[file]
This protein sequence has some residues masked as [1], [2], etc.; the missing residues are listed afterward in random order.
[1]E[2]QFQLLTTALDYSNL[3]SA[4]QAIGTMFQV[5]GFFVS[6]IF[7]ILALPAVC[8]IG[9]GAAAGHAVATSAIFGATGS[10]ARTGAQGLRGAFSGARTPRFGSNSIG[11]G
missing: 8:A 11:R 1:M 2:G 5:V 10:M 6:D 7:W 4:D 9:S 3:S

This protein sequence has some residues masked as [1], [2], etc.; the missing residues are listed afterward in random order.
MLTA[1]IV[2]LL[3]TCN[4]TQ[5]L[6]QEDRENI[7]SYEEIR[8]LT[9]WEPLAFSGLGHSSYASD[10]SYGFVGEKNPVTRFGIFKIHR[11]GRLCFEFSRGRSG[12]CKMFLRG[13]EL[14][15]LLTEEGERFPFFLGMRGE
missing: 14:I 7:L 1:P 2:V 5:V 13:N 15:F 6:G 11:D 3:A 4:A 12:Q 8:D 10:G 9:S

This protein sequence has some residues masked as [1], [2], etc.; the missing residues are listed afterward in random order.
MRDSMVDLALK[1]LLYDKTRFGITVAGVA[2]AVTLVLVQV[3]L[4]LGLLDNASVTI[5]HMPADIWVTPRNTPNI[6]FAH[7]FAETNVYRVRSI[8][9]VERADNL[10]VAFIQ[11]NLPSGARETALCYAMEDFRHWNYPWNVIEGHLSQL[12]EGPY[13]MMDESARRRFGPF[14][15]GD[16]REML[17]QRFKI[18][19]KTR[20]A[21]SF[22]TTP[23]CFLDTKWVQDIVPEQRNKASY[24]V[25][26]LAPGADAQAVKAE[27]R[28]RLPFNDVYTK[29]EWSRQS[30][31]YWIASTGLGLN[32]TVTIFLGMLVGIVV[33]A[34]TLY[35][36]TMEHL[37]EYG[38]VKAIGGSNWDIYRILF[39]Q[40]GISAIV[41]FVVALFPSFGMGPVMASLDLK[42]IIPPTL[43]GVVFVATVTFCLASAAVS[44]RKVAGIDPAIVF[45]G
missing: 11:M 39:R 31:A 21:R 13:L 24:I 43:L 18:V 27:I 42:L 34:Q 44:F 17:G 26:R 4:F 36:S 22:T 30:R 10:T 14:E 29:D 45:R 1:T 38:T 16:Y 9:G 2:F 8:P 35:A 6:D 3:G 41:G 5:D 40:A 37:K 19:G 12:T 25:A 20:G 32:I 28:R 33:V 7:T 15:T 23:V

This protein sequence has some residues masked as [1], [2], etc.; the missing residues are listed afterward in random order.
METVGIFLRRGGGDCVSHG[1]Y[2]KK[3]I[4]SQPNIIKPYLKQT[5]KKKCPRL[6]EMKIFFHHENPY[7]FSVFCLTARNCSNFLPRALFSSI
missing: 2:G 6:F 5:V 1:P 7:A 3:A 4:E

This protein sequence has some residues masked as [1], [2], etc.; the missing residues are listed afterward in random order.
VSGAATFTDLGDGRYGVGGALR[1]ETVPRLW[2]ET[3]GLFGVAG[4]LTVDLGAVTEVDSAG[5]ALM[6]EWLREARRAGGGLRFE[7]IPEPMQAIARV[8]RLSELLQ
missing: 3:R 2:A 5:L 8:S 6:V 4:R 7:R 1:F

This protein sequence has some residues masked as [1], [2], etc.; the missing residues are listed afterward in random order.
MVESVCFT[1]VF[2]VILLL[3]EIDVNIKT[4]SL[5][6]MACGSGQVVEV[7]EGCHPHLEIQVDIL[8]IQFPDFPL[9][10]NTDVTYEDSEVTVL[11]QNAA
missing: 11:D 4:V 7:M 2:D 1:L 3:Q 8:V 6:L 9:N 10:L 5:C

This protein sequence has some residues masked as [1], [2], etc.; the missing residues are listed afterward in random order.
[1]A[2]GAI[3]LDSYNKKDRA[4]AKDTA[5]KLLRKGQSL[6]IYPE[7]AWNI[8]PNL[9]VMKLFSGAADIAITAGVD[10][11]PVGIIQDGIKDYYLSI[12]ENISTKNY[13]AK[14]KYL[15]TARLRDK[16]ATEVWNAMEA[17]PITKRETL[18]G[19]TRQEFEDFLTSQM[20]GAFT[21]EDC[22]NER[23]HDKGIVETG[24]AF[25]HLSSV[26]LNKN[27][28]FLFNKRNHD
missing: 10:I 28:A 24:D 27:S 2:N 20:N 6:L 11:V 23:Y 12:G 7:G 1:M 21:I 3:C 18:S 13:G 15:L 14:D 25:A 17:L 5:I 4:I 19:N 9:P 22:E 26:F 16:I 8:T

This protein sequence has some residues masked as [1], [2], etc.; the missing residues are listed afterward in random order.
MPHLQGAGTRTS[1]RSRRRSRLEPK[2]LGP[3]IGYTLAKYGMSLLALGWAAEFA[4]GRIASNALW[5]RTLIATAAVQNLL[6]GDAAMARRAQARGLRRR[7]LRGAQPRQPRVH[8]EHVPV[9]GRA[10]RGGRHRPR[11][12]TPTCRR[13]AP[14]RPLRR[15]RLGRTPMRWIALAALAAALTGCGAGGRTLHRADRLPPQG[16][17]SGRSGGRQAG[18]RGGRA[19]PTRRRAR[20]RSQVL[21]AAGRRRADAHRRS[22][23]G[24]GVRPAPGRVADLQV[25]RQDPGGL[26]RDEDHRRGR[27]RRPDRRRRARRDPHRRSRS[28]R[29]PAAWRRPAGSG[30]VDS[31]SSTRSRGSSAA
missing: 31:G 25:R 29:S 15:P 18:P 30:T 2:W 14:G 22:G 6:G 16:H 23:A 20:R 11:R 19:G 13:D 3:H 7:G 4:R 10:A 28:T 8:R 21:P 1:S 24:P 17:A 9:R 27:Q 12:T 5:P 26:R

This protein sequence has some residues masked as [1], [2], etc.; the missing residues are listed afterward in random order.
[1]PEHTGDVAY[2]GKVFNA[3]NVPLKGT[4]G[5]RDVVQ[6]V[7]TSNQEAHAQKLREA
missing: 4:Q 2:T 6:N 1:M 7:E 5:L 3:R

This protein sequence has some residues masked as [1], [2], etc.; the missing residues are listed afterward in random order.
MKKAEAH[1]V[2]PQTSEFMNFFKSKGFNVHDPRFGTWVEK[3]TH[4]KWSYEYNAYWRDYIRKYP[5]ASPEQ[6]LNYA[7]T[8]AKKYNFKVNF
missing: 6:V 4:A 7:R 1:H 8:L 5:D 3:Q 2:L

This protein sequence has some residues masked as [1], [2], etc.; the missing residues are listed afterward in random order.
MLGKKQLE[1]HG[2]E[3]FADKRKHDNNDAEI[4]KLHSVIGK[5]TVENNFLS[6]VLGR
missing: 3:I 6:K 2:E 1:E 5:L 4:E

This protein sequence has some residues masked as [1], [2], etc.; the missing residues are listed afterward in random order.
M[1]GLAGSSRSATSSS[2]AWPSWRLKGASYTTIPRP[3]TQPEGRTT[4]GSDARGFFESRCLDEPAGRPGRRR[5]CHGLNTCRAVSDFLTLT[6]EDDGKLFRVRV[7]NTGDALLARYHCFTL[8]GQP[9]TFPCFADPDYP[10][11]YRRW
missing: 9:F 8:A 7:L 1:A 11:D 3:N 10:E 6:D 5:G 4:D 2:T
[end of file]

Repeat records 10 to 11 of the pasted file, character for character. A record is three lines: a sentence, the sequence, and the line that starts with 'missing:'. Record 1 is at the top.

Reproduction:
This protein sequence has some residues masked as [1], [2], etc.; the missing residues are listed afterward in random order.
MKKAEAH[1]V[2]PQTSEFMNFFKSKGFNVHDPRFGTWVEK[3]TH[4]KWSYEYNAYWRDYIRKYP[5]ASPEQ[6]LNYA[7]T[8]AKKYNFKVNF
missing: 6:V 4:A 7:R 1:H 8:L 5:D 3:Q 2:L

This protein sequence has some residues masked as [1], [2], etc.; the missing residues are listed afterward in random order.
MLGKKQLE[1]HG[2]E[3]FADKRKHDNNDAEI[4]KLHSVIGK[5]TVENNFLS[6]VLGR
missing: 3:I 6:K 2:E 1:E 5:L 4:E